After waiting years spouse will finally joins his wife in Canada

By Sukhram Ramkissoon  

Sukhram Ramkissoon

When a Canadian citizen or permanent resident files an overseas Family Class spousal application, they must meet certain criteria as a sponsor, and if they are found eligible, the application is forwarded to the appropriate visa office for continued processing.

If the visa officer has reason to believe that the marriage was not entered for immigration purposes by interviewing the spouse or by just reviewing the file and determines the relationship is genuine; he/she will approve the application and issue a permanent resident visa to enter Canada.  In cases where the applicant does not require a visa, the officer will only issue a Confirmation of Permanent Residence document

In the event the application is refused, the visa officer will notify the applicant and issue a refusal letter indicating the reason(s) for the refusal and notifying the sponsor of their right of appeal to the Immigration Appeal Division (IAD).

Let us look at a recent case in which a visa officer refused a spousal sponsorship application. I will refer to the Canadian citizen (wife) as the “sponsor” and the foreign national as the “applicant”.

On November 3, 2019, the sponsor and the applicant attended a marriage interview in New Delhi, India. In January 2020, they received a letter that the Visa Officer refused the application, finding that the marriage did not satisfy section 4 of the Immigration and Refugee Protection Regulations (IRPR). This section of the law refers to the Visa Officer’s concerns about the applicant’s intentions in entering the marriage.

In the refusal letter, the Visa Officer was concerned about a) the applicant’s intentions in entering the marriage given his nine previous visa applications to Canada; b) his insufficient personal knowledge of the sponsor; c) a lack of compatibility in terms of age and marital history; and, d) the applicant’s credibility based on the secrecy of the marriage and a related police protection order.

The sponsor appealed the decision to the IAD, which ruled in favour of the visa officer’s decision. This couple challenged the IAD decision and sought judicial review and this case was recently heard by the Federal Court of Canada.

The Federal Court ruled that the IAD decision was unreasonable and granted the application for judicial review. Some of the facts are as follows:

The Sponsor is a 49-year-old Canadian citizen, and she has two adult children from her first marriage and her first husband died in 2002. In February 2019, the Sponsor married the applicant who is 32 years old and a citizen of India.

Prior to meeting the sponsor, the applicant applied for temporary resident visas (“TRVs”) to visit Canada and was unsuccessful on nine occasions.  These applications were made between October 2013 and June 2018. The couple began their relationship in August 2018 after meeting online through Facebook. They continued to communicate through text messages and phone calls. They first met in person when the sponsor travelled to India in October 2018. They had a private wedding ceremony in India on February 24, 2019, and neither of their families attended the ceremony. Following the wedding, the couple lived together in India for approximately two weeks before the sponsor returned to Canada.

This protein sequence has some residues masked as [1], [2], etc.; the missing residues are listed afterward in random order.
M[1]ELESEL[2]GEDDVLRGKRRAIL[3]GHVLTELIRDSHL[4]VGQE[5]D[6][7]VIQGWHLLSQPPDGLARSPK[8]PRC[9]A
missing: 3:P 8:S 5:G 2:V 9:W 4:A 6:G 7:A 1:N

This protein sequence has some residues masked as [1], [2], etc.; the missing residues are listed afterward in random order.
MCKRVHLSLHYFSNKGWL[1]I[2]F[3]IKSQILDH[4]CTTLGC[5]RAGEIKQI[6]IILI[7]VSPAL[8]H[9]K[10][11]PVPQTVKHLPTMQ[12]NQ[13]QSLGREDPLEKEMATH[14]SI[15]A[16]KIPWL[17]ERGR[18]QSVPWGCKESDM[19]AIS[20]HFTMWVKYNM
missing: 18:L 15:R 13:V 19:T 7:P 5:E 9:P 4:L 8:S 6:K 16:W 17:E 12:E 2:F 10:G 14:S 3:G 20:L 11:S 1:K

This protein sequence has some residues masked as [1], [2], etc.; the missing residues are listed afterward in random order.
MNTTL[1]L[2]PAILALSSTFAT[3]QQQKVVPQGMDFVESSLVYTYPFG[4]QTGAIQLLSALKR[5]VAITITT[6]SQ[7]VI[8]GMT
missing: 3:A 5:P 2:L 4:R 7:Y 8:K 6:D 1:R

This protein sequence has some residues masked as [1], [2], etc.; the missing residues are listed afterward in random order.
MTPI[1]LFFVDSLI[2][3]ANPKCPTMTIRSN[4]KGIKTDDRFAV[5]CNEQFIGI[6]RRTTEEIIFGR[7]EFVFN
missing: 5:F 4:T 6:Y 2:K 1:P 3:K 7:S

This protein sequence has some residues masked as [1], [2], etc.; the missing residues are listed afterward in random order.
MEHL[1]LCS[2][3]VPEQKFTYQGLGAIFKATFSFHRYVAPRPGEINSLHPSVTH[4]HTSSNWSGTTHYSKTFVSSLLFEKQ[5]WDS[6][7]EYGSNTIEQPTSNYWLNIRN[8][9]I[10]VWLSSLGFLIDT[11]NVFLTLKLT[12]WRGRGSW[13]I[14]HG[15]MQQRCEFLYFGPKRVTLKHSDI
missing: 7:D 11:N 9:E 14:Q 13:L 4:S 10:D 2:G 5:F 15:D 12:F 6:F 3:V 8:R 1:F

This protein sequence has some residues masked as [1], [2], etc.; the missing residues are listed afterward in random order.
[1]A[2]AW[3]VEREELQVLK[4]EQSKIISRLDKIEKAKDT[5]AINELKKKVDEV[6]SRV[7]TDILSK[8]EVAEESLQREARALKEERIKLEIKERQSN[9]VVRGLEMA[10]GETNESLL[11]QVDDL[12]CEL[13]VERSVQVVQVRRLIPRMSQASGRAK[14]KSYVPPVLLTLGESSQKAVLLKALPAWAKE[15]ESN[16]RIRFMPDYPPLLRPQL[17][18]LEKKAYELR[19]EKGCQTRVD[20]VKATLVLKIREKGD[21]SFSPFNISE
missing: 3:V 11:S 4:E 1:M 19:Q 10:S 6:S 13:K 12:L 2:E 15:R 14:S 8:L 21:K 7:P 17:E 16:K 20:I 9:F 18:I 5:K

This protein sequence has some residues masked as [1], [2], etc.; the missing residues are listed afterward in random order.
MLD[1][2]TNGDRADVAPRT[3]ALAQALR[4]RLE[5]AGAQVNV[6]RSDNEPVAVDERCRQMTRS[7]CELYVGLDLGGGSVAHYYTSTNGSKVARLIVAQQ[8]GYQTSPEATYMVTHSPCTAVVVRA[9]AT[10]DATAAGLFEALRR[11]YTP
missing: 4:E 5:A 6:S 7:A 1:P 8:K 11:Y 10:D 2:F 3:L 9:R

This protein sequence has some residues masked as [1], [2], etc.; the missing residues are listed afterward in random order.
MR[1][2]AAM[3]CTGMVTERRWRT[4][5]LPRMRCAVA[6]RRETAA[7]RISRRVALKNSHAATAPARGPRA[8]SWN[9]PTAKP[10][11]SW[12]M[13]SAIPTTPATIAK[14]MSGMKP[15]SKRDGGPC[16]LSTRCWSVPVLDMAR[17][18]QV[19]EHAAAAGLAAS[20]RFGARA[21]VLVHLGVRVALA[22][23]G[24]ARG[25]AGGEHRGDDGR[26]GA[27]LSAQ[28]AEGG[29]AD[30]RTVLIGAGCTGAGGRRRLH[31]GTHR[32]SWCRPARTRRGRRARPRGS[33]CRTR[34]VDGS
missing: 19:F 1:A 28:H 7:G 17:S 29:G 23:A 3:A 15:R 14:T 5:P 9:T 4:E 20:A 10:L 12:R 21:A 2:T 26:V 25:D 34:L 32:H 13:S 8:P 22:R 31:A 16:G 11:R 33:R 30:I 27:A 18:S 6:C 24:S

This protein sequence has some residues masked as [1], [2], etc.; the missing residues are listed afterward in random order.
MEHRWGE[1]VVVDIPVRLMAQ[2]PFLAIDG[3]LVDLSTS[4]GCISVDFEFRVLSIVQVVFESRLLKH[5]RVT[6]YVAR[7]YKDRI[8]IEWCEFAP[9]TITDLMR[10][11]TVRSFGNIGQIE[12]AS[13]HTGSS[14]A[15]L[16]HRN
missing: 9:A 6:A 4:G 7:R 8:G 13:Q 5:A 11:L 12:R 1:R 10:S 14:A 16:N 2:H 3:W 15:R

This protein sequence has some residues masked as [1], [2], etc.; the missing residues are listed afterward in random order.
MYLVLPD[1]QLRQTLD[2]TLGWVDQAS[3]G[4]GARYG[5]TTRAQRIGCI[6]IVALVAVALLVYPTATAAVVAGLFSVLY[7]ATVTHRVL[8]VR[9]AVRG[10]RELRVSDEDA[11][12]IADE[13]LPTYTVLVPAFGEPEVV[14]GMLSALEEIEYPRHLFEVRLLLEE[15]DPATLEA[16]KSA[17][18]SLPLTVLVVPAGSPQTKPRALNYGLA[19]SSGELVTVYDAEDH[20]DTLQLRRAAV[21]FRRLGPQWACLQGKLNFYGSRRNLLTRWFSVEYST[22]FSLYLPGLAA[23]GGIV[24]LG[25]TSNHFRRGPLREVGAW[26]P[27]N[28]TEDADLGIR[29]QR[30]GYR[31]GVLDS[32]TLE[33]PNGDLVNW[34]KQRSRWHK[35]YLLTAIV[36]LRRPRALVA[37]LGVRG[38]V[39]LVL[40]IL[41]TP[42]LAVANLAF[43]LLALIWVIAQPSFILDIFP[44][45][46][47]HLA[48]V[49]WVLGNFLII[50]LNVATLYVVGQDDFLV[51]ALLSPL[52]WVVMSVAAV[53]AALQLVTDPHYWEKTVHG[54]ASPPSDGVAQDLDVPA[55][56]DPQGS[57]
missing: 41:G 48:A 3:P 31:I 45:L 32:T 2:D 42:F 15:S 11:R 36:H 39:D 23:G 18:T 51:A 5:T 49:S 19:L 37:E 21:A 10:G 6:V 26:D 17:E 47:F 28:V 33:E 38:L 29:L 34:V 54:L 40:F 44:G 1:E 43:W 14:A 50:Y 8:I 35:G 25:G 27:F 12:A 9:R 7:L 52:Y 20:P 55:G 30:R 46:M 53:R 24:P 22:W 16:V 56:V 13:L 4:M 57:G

At the judicial review hearing, the Minister submitted that the IAD considered all the evidence and did not ignore that the marriage was genuine. The learned judge in his ruling stated he disagreed, and in his view found that the IAD selectively considered the evidence, focused on details that were not well-founded, and failed to consider evidence that pointed to an opposite conclusion. For instance, included in the evidence was an affidavit from the sponsor’s adult children who stated that their mother told them about her relationship with the applicant a few weeks after meeting him. The affidavit expresses how the children’s initial apprehension about the applicant’s intentions was assuaged once they spoke with their mother about the possibility of marriage; from the way that their mother spoke about the applicant, it was very clear that they built a bond with the applicant.

The judge further stated that he agrees with the sponsor. The IAD placed too much weight on the applicant’s TRV applications and his motivation to come to Canada. The judge also referred to quotes made by his colleague and stated “As aptly stated by my colleague “Most individuals seeking to come to Canada are highly motivated to do so. This says little about whether a particular marriage is genuine.” Simply because the applicant made multiple attempts to visit Canada on a temporary basis does not signal that he married the sponsor for immigration purposes. A review of the evidence showed extensive online communication and affectionate exchanges between the couple before they were married. In a statement from the sponsor, she stated they chatted regularly online, discussing their family, friends, work, fitness, ideas, opinions, their past and every little thing that one can imagine. 

Furthermore, the judge also disagreed with the IAD’s finding that the police protection order was obtained to provide an excuse for the lack of family presence at the wedding. The judge stated that he found that the testimonies showed that the couple was concerned their decision to marry could spark an unpredictable response from the applicant’s family.                                                

The judge granted judicial review, set aside the negative decision and returned the matter for redetermination by a different decision maker.

Congratulations and good luck.

SUKHRAM RAMKISSOON   is a member of the College of Immigration and Citizenship Consultants and specialises in Immigration Matters at No. 3089 Bathurst Street, Suite 219A, Toronto, Ontario. M6A 2A4 Phone 416 789 5756.